WARNING: this part is hard. Don’t be surprised if you feel stumped here — this can be heavy, existential stuff to sort through. But that’s also why it’s so valuable. A lot of the value is in the struggle to refine your thoughts from the exercises above into something simple and meaningful to you.

Your vision builds on your purpose by painting a vivid picture of your life in the future. This can be a series of scenes, or it can be a sense of you looking back on your life. It can take whatever form feels right.

4 Turn your Vision into SMART goals

 Ok! We’re finally ready to set some goals! 

Setting SMART GoalsYou’ve probably heard of SMART goals before. One thing to note is that there are actually several variants of what SMART stands for. The definition we like best is:

  • Specific
  • Measurable
  • Aligned
  • Realistic
  • Time-bound.

Next, break goals into a series of nested goals (where one goal helps you build towards and achieve the next). This helps you focus on the right things at the right time and create milestones to hold yourself and your team accountable. Accountability in the workplace is associated with better performance and commitment, so make sure you think about how goal-setting will be tied to a process that allows you to follow-up on these nested goals.

Better one-on-ones and team meetings


5 Add structure to your SMART goals

 By thinking through additional elements of your SMART goals, you increase the likelihood of success. 

This exercise takes you beyond defining great goals and going through the details of how you can accomplish your goals. This extra step helps you poke holes in your plan and take steps to be pro-active in dealing with them.

Here’s an example to help illustrate how this all ties together:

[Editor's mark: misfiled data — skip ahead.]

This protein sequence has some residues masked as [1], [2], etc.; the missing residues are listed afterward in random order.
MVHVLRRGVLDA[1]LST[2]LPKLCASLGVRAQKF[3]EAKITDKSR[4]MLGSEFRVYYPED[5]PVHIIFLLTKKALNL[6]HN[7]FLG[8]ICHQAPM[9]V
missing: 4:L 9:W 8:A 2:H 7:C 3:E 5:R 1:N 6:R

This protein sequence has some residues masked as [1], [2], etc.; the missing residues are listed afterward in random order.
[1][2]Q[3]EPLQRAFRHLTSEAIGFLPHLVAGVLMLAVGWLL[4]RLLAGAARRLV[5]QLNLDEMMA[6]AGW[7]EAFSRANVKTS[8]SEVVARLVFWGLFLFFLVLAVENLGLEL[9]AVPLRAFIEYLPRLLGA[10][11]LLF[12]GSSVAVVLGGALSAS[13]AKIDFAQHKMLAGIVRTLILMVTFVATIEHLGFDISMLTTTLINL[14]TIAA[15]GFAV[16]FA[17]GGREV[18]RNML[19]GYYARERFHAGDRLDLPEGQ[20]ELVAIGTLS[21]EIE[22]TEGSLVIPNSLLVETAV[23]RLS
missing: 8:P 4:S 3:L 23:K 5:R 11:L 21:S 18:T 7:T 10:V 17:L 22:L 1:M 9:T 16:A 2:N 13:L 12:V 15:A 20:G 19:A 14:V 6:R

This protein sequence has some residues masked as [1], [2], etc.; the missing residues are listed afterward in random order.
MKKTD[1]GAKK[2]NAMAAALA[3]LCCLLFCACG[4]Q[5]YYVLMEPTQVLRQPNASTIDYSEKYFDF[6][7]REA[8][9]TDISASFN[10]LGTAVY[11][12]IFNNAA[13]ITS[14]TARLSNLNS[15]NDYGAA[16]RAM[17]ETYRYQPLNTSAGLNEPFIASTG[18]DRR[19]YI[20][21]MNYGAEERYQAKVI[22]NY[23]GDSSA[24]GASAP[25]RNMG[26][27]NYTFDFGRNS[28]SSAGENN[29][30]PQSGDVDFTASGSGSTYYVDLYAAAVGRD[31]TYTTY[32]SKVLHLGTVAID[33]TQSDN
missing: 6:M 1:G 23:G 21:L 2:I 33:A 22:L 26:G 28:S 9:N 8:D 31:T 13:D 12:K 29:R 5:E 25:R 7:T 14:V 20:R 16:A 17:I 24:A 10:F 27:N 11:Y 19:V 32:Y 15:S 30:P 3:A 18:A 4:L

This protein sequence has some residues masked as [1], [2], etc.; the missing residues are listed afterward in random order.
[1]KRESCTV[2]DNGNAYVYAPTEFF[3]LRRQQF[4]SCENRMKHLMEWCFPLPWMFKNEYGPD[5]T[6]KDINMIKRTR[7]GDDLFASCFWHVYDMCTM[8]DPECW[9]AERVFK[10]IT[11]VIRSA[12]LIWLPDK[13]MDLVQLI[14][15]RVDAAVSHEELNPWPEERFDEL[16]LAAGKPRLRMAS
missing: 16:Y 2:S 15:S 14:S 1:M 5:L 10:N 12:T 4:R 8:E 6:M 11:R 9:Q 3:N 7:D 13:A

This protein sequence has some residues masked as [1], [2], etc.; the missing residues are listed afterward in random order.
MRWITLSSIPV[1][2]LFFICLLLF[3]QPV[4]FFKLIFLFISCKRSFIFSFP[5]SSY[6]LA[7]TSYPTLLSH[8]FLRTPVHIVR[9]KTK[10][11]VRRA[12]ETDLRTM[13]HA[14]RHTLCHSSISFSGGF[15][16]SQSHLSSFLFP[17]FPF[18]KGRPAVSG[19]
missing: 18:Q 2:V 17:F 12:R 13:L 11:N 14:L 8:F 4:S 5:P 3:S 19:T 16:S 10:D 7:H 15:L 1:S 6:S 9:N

As an example, if a goal is to get healthy, or lose weight — think through the details of this. Your SMART goal may be to lose 10lbs in 6 months. To get there, one of your sub goals may be to exercise 3 times a week. If you know that you typically come home from work too tired to exercise, make working out in the morning the focus. Getting to bed too late will get in the way of being able to exercise in the morning, so three days a week, you’re going to make it a priority to cut out caffeine after lunch, have a relaxing routine when you get home and go to bed on time. If this all sounds hard, and like it’s too much work, you may need to remind yourself of why it’s important to you and how it connects back to your purpose. Losing 10lbs isn’t a particularly motivating goal — on it’s own. But if you tie that to, “I want to be healthy enough to hike through the Himalayas in 2 years and this is helping me get ready for that.” You’ll have a much better chance of sticking with it.


Bonus: Turn your goals into a story

There’s quite a bit of detail in all these exercises and if there’s one thing we don’t do naturally as humans, it’s remember a lot of details. But we do remember stories. And so that’s why the final exercise is turning your purpose goals, the detail and habits behind these things into a story.

This exercise is optional — and it may be a bit overkill for every goal. But if you have one goal that you find particularly daunting (but also motivating), give it a try. It may just be the thing that gets you there.